Posted: 12:25 pm Tuesday, January 27th, 2015
By Jamie Dupree
A day after Republicans took a border security bill off of the House schedule this week because of internal opposition, Speaker John Boehner acknowledged to reporters that it has not been smooth sailing so far in 2015 for House GOP leaders.
“Yeah, there have been a couple of stumbles,” Boehner told reporters at a U.S. Capitol news conference, though he argued it’s part of “the effort to show the American people that we’re here to listen to their priorities.
For Boehner, it was yet another week where GOP infighting was on display – last week, a revolt by moderates and Republican women sunk a bill on late term abortion – this time the GOP gave up on a limited border security bill as some conservatives demanded a broader approach against illegal immigration.
“I would love to see us do something constructive,” said Rep. Mo Brooks (R-AL), one GOP member demanding a broader bill; Brooks labeled the border security plan that had been set for a vote this week a “mirage.”
But other GOP lawmakers noted that last year, many Republicans had told Boehner not to move a broad bill on illegal immigration, and instead act on smaller pieces of immigration bills.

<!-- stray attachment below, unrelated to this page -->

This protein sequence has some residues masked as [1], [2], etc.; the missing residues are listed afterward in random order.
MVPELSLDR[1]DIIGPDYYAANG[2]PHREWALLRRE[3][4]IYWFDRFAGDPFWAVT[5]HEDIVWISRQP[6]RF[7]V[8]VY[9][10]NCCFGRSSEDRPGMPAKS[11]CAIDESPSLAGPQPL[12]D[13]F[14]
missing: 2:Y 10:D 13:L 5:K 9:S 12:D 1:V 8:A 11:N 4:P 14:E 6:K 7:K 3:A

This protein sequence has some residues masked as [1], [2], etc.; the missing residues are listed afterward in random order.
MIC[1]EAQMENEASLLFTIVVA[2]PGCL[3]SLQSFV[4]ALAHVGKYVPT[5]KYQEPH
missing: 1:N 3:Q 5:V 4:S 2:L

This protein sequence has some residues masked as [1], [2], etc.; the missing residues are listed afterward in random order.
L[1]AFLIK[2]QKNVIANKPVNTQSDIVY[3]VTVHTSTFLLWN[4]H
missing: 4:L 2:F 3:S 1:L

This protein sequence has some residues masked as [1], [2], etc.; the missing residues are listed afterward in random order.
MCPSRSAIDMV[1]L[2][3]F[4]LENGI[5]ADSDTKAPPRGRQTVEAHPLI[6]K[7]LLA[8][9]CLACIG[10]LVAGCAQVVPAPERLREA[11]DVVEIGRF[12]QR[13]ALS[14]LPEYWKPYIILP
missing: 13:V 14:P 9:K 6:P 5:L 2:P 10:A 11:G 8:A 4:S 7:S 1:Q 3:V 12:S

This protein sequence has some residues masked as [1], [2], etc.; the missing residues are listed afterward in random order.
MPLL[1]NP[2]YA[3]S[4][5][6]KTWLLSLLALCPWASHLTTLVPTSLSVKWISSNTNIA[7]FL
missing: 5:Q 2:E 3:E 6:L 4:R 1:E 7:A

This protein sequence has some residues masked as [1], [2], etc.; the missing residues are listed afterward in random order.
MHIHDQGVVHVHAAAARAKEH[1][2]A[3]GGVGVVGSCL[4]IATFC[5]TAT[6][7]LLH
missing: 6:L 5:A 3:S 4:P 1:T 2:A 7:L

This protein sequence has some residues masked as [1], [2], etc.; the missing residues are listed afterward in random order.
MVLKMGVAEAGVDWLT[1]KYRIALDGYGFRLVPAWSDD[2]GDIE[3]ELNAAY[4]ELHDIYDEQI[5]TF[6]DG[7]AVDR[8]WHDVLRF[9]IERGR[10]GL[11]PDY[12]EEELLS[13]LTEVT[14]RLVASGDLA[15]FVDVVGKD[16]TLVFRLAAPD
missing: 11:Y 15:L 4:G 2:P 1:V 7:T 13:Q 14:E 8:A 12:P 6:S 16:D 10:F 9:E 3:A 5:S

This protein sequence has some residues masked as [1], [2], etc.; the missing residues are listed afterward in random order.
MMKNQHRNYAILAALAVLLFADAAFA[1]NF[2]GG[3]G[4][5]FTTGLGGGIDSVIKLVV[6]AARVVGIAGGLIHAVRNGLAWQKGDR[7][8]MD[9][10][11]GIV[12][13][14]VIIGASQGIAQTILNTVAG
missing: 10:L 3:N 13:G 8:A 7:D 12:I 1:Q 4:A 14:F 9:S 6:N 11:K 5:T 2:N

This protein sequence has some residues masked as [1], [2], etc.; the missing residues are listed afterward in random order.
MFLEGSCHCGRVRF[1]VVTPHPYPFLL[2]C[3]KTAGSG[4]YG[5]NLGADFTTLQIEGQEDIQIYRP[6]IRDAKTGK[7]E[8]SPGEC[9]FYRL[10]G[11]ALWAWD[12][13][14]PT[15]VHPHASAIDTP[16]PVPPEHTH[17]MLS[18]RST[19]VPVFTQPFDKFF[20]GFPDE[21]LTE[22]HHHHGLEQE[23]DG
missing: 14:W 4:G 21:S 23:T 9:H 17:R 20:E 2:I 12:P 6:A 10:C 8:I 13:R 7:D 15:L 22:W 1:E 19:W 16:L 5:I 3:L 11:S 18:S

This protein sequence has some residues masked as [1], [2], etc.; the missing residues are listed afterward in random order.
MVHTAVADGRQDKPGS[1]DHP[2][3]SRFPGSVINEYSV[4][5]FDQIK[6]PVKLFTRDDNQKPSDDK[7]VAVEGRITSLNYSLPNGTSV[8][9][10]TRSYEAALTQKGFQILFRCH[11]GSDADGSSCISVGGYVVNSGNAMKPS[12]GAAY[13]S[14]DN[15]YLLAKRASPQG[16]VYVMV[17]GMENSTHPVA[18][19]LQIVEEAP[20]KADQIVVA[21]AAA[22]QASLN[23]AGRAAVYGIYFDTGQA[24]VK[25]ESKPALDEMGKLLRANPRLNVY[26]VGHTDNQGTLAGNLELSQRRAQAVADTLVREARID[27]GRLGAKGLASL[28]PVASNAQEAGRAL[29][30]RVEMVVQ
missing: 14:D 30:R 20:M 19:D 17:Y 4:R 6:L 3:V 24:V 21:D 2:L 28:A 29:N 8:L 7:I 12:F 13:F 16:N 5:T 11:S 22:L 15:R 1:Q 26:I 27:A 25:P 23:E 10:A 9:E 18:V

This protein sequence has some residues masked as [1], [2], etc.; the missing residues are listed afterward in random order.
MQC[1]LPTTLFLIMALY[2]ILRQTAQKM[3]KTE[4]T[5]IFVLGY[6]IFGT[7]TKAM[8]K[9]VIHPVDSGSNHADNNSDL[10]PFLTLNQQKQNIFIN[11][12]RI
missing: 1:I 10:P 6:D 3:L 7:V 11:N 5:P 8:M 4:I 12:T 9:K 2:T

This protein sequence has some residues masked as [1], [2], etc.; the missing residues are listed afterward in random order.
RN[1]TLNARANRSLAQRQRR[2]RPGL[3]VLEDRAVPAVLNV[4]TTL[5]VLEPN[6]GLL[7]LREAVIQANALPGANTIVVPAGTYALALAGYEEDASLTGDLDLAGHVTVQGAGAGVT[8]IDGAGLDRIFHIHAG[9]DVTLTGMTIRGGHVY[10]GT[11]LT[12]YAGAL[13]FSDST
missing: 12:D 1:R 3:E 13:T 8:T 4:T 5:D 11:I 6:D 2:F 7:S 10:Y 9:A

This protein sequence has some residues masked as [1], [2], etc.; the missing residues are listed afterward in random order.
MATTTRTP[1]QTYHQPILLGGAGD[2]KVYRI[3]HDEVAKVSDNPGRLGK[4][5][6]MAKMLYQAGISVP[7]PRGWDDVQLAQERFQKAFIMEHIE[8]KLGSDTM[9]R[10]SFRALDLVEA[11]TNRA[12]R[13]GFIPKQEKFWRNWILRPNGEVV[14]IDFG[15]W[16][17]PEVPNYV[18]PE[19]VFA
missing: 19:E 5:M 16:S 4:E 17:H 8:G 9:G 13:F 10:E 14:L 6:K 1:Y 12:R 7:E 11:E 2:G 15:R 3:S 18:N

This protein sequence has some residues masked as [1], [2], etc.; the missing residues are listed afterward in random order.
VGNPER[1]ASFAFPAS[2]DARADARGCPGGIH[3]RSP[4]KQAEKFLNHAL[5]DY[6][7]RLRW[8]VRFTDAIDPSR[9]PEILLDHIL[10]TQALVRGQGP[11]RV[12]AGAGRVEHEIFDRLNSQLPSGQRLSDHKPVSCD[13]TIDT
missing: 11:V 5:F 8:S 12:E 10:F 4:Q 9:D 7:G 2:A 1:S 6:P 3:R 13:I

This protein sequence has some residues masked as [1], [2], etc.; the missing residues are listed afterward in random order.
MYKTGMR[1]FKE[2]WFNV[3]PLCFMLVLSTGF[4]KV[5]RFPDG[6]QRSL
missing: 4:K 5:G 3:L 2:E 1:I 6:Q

“Frankly there was some criticism last week – however well-intentioned – that was simply misinformed,” said Rep. Tom Cole (R-OK), who joined other Republicans in being somewhat puzzled about the GOP opposition to the border security bill.
“We as Republicans said from the start that we were going to do border security first,” said Rep. Austin Scott (R-GA).
“That’s what I had hoped that we would take up first,” Scott said, as he emerged from a closed-door GOP meeting that focused on the immigration issue.
“When we’re ready to move, we will,” Boehner told reporters.
In that meeting, Speaker Boehner also outlined to fellow Republicans plans for a possible lawsuit against President Obama over his executive actions on immigration.
One option is to have the House GOP join in a lawsuit launched by a group of states against the President’s plans, which would temporarily end the threat of deportation for some 4-5 million people in the U.S. illegally.
About the Author
Jamie Dupree is the Radio News Director of the Washington Bureau of the Cox Media Group and writes the Washington Insider blog. A native of Washington, D.C., Jamie has covered Congress and politics in the nation’s capital since the Reagan Administration, and has been reporting for Cox since 1989.